Compassion is perhaps the most valuable and important ethical principle. The dictionary defines compassion as "deep awareness of the suffering of another coupled with the wish to relieve it." Living compassionately means putting the needs and concerns of others ahead of yours. Both Buddhism and Christianity emphasize compassion; this paper will attempt to determine the context in which each ethical system places compassion, and how each system believes the compassionate individual should behave. Buddhism
Buddhism places the utmost value upon compassion. Buddhism teaches the purpose of each individual's life is to experience happiness. All happiness and suffering is either mental or physical; the mental is the most important kind, for it affects us the most. If we are able to develop compassionate behaviour, we will experience more inner peace and happiness, both mentally and physically. The Dalai Lama says that Ultimately, the reason why love and compassion bring the greatest happiness is simply that our nature cherishes them above all else. The need for love lies at the very foundation of human existence. (par. 8) The Dalai Lama presents compassion in a bit of a paradox: it is in the giving of compassion that we actually receive the most inner peace and happiness. By tending to the needs of others and being concerned for their wellbeing, we achieve a sense of tranquility not afforded by any other means.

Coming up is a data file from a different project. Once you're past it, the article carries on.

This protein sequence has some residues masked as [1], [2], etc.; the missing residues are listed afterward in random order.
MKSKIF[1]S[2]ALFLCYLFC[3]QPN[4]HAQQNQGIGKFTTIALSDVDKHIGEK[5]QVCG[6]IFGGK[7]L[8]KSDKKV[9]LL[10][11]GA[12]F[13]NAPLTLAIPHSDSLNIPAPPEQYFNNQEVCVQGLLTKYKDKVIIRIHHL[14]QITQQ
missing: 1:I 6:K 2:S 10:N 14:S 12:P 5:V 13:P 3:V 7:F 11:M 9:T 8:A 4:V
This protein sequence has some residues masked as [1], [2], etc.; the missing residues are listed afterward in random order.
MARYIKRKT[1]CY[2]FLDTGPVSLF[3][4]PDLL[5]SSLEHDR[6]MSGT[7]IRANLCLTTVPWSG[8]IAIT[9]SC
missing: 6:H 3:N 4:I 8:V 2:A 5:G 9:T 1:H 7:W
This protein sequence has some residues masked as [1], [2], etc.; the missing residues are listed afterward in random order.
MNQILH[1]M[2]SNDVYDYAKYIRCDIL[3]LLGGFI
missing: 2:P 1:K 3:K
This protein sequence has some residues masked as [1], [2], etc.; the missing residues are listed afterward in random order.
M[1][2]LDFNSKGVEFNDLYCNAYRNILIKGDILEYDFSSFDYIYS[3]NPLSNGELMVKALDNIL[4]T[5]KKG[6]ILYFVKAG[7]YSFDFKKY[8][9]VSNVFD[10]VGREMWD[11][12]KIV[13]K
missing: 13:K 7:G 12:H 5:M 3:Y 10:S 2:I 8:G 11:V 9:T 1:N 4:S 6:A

The Dalai Lama teaches it is possible, indeed imperative, to develop this encompassing attitude of compassion; however, he posits that it can be difficult. "True compassion is not just an emotional response but a firm commitment founded on reason." (par. 31) Despite how the people act, whether they are negative, polite, angry, or spiteful, it is important to act compassionately all the time. The Dalai Lama realizes that this is a difficult place to come to. Let me emphasize that it is within our power, given patience and time, to develop this kind of...
Please join StudyMode to read the full document